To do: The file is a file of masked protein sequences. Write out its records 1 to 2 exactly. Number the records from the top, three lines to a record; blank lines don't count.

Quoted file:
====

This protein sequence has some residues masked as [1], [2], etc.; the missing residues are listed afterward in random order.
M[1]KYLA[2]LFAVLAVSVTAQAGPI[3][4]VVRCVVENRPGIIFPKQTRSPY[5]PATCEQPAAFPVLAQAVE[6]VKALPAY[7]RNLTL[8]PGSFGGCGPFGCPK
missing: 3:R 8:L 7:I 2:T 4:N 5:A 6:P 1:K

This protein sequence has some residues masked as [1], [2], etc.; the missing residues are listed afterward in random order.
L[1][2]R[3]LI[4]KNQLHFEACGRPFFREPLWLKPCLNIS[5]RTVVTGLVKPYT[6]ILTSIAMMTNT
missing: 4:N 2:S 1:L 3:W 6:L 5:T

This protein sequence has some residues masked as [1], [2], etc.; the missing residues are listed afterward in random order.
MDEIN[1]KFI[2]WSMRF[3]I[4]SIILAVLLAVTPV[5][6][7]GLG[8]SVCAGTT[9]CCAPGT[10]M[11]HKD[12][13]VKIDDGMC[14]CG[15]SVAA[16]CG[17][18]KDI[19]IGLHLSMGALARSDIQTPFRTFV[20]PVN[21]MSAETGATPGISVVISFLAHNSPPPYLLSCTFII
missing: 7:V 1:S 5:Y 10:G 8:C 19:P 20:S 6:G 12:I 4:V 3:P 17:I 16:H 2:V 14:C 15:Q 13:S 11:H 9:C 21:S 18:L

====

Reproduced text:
This protein sequence has some residues masked as [1], [2], etc.; the missing residues are listed afterward in random order.
M[1]KYLA[2]LFAVLAVSVTAQAGPI[3][4]VVRCVVENRPGIIFPKQTRSPY[5]PATCEQPAAFPVLAQAVE[6]VKALPAY[7]RNLTL[8]PGSFGGCGPFGCPK
missing: 3:R 8:L 7:I 2:T 4:N 5:A 6:P 1:K

This protein sequence has some residues masked as [1], [2], etc.; the missing residues are listed afterward in random order.
L[1][2]R[3]LI[4]KNQLHFEACGRPFFREPLWLKPCLNIS[5]RTVVTGLVKPYT[6]ILTSIAMMTNT
missing: 4:N 2:S 1:L 3:W 6:L 5:T